Jordan loan to help “acute” energy shortage

Jordan has bagged a $3 million (£1.8m) loan to tackle its acute energy shortage by improving the efficiency of its water sector. The Middle Eastern nation which stretches along the […]

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By Vicky Ellis

Jordan has bagged a $3 million (£1.8m) loan to tackle its acute energy shortage by improving the efficiency of its water sector.

The Middle Eastern nation which stretches along the Dead Sea has a population of 3.18 million (2012) and depends on imports for most of its power.

It could meet only 3% of its total energy needs with local oil and gas in 2011, the Ministry of Energy and Mineral Resources said in a report.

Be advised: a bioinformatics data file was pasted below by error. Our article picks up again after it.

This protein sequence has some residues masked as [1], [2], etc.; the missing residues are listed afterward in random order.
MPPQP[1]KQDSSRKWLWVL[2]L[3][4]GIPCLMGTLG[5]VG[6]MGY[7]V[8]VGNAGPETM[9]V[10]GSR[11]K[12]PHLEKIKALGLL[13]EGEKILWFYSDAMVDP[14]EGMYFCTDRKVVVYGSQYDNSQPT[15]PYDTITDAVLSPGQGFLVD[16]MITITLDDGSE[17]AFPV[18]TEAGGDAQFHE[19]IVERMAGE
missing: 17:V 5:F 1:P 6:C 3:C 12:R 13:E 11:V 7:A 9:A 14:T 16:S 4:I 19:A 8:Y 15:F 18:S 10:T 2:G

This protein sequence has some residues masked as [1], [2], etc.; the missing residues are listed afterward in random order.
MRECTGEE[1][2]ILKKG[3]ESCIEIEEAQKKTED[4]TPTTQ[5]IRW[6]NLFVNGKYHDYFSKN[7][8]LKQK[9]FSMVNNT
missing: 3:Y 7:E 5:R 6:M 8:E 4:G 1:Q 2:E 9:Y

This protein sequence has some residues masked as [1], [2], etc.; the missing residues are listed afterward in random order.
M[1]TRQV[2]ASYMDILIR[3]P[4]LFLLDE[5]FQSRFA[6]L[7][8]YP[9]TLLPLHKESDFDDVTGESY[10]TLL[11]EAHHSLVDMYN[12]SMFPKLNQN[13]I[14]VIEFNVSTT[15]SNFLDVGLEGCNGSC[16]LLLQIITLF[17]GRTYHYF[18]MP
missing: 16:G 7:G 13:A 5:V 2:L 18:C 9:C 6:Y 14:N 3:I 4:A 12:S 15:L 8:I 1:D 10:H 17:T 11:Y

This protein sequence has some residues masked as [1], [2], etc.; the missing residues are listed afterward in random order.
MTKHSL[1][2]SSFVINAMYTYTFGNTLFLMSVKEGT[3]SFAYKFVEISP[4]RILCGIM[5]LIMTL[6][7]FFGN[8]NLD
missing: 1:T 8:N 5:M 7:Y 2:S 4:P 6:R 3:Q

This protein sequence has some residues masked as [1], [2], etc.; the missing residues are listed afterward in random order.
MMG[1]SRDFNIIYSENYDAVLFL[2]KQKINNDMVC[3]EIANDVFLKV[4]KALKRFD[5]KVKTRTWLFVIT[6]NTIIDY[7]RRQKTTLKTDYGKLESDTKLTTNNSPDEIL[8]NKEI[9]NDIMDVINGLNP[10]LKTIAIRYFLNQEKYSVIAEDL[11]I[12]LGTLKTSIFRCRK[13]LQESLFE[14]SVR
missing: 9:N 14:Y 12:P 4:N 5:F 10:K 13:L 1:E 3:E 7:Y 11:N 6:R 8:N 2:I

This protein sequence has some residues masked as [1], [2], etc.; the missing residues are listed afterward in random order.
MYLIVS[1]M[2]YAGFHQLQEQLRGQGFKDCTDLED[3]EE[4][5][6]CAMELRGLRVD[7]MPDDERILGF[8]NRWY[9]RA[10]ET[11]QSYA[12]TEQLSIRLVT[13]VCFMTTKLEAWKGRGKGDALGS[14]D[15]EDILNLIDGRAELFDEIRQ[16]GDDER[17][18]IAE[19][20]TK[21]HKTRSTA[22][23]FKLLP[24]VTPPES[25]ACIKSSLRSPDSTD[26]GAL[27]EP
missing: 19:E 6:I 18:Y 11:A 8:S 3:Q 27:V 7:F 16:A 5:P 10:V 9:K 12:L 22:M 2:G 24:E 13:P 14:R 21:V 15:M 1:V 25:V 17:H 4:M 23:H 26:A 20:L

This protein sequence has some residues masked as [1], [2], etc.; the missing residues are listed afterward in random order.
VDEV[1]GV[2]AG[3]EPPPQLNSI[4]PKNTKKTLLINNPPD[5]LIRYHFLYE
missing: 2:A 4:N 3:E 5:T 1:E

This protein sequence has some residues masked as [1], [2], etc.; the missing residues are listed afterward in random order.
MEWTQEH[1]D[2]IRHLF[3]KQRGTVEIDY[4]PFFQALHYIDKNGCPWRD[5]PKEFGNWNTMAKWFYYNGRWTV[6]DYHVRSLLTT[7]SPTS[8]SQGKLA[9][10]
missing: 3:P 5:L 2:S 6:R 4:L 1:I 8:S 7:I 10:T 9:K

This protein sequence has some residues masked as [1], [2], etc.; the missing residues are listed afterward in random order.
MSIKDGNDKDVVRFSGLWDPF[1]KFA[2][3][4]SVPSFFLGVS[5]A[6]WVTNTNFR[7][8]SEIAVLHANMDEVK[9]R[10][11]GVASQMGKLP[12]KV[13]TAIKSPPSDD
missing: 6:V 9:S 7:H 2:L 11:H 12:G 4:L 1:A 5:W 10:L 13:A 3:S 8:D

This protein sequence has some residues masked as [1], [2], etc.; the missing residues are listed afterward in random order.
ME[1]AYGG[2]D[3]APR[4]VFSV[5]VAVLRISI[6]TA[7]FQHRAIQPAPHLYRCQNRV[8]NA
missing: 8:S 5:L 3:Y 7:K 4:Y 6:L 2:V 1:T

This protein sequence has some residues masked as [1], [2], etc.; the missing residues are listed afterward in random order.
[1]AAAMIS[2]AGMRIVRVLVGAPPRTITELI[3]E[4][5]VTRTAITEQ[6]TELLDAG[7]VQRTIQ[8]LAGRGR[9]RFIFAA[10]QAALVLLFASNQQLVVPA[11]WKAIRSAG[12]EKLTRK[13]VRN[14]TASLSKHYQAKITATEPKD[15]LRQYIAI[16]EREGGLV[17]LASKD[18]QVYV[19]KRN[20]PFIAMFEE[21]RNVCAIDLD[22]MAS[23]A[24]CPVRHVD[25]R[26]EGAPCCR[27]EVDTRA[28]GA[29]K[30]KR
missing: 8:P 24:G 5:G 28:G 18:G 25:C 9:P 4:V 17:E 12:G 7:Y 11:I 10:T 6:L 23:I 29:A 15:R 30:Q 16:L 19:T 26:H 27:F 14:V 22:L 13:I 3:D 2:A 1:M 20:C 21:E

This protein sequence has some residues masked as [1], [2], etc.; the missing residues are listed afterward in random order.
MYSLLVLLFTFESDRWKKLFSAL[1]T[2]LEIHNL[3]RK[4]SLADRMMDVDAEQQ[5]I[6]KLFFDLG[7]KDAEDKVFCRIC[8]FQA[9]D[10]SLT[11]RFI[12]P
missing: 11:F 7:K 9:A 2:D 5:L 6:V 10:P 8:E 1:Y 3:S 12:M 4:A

Cash from the European Bank for Reconstruction and Development will go to local energy service companies (ESCOs) owned by operations and maintenance firm Engicon for bettering water and waste water management.

Part of the money will go to modernising the Wala and Lib water pumping stations that serve the town of Madaba, south of the capital Amman (pictured), lowering costs for the Water Authority of Jordan.

Heike Harmgart, Head of the EBRD office in Jordan said: “Energy is an acute problem in Jordan and this partnership will contribute to the increased use of energy-saving measures.”

Jordan has a target of boosting new and renewable energy’s share to 7% by 2015 and 10% by 2020.